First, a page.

James Fenton is a modern poet, worked a spolitical journalist, well known for writing war poetry and poems dealing with relationships. Style characterised by word play and use of traditional forms of poetry like ballads, sonnets and lyrics.
Poem recounted by narrator whose relationship has just ended and is now in Paris with someone else. Suggests longterm relationship ended and speaker currently in less serious liaison.
Narrator does not want to examine aftermath of serious relationship and doesn't want to talk things over or even visit galleries or landmarks, just want to enjoy moment rather than think of future or past.
Poem has four stanzas of five or six lines, longer stanza of nine lines in the centre, acts as chorus where mood changes. First half deals with lead up to current situation, second half about enjoying present. Repeated line 'I'm in Paris with you' described as refrain. Use of repetition reflects reader's insistent concentration on present.
Regular rhyme scheme in four stanzas adding to musical quality. Rhyme scheme abccb. Stanza in centre uses half rhyme in 'Elysees' and 'sleazy' for comic effect.
Opens with emphatic negativr 'Don't talk to me of love'. Speaker has had enough and wants to stop thinking abou tlove. Line repeated a couple of times but poem is not negative, one which celebrates intimacy of a relationship.
Poem written in first person and addresses lover. Lines hint at conversation but we only hear one side of dialogue. More intimate, reader feels like eavesdropping.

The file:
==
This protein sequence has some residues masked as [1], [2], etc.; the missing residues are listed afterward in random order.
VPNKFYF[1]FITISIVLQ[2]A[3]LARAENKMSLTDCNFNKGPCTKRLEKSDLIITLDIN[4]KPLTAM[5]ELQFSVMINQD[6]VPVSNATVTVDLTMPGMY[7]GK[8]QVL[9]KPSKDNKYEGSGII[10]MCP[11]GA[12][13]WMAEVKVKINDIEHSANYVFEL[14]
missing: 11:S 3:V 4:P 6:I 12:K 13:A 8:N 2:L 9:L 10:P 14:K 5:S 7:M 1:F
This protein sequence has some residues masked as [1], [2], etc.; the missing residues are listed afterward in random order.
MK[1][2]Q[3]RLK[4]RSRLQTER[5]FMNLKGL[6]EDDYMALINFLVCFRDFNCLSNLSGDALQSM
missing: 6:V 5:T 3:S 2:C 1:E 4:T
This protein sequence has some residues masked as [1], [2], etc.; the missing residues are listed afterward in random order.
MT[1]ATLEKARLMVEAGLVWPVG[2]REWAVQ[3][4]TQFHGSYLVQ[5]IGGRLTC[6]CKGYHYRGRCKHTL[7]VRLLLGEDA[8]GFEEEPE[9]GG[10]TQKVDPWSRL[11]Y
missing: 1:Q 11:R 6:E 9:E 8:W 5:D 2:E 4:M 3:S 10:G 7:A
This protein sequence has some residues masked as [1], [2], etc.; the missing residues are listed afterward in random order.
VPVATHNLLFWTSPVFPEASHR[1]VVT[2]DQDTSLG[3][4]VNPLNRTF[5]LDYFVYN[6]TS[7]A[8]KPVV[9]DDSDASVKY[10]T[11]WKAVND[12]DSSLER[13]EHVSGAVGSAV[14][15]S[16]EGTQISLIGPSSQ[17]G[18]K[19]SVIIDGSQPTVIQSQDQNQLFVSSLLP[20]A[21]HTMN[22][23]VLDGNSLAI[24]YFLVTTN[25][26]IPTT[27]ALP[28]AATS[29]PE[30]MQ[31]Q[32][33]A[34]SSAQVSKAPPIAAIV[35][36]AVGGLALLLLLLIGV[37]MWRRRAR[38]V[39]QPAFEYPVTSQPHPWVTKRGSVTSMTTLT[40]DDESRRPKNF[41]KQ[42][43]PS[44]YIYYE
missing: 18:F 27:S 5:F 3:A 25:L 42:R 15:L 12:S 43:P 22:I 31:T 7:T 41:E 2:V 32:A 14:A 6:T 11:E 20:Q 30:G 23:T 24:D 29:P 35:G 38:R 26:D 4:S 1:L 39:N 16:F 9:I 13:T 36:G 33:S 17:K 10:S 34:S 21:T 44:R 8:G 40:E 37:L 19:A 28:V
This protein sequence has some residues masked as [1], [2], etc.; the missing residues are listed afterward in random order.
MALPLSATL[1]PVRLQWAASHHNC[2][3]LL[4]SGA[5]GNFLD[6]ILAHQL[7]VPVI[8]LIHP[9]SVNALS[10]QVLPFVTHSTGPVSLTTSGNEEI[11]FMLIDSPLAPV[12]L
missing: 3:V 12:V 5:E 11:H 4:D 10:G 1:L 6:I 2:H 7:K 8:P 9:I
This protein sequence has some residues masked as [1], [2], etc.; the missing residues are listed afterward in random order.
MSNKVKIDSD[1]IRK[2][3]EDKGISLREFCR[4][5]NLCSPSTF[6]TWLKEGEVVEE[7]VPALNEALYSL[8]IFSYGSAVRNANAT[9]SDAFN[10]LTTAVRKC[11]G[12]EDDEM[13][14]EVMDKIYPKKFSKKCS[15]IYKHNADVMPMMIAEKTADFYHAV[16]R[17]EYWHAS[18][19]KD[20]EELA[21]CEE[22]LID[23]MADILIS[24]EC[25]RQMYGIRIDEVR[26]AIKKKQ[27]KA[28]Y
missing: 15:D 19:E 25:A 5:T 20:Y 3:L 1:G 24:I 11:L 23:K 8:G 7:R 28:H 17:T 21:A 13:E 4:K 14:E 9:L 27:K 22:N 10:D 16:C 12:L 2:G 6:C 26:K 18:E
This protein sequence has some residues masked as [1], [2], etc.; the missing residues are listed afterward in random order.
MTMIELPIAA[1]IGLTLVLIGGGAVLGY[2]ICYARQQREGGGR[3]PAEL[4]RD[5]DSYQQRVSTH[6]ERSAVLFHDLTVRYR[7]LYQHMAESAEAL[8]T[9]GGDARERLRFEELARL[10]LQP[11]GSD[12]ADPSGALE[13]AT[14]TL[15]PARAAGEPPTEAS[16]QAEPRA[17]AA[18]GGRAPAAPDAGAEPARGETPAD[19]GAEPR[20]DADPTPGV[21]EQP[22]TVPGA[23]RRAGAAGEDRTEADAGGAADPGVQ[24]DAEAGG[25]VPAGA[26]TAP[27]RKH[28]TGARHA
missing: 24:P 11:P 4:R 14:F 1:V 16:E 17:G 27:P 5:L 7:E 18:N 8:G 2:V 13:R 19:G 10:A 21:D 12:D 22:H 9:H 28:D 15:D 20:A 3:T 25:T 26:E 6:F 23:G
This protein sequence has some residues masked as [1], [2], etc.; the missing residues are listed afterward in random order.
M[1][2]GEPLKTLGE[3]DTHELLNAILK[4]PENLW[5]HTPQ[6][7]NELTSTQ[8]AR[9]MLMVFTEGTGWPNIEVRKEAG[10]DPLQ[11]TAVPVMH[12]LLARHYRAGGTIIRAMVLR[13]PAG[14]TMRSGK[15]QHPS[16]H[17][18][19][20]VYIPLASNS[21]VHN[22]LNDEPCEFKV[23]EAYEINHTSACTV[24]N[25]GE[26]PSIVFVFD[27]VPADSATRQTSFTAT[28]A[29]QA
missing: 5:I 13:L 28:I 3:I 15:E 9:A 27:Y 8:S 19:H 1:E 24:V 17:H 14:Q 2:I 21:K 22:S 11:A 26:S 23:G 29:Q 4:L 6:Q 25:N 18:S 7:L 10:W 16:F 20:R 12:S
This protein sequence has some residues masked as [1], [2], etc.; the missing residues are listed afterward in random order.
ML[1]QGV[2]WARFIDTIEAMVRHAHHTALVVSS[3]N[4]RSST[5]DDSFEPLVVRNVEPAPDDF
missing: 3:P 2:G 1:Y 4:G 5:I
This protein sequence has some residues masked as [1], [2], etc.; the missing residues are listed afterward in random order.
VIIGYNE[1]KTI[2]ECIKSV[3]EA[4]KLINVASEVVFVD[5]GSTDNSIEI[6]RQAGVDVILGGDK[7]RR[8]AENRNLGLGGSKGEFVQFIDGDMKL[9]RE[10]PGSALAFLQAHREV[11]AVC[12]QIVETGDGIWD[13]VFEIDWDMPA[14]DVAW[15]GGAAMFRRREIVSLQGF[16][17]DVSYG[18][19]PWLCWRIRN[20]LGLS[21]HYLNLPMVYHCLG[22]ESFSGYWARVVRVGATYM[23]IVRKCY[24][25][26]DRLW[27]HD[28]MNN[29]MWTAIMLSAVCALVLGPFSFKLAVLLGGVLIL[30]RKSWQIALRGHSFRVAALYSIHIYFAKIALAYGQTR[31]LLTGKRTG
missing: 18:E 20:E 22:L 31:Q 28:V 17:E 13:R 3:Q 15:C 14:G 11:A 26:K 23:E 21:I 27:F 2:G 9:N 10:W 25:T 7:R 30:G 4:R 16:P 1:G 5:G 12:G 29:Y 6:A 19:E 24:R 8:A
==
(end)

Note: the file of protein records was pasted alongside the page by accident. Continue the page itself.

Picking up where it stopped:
Repeated use of colloquial languagr suggesting informality and honesty. Phrases make poem seem down to earth. Such language contrasts with falsely poetic tone often found in literature about love, replacing to comic effect.
Word play is other technique for humour, speaker refers to weariness at having to talk about failed relationship as 'I'm one fo your talking wounded', pun on 'walking wounded' used in war context, and rhymed with 'marooded', partly nonsense word used to maintain rhyme scheme. Fun and inventive tone.
Final stanza repeats 'I'm in Paris...' four times offering comical and sensual references to speaker's enthusiasm with other person. 'Am I embarrassing you?' adds sense of exuberance and teasing attitude.
Attitude, Themes and Ideas
About surfacing from a longterm relationship but not thinking about its aftermath. Enjoying time of closeness without taking responsibility for past or future. 'I'm in Paris with you' is mantra containing key theme of enjoying present.
Rejects traditional concerns of romance, famous sites of romantic city unimportant to reader. Instead focuses on old hotel room. Details unique to narrator's experience of being in Paris with lover, sums up poem's message. Being together more important than typical romantic locations and analytical conversations.
Born Yesterday - rejects traditional idea.
Hour - relationship blossoming in ordinary settings, focusing on preciousness of present time rather than past or future.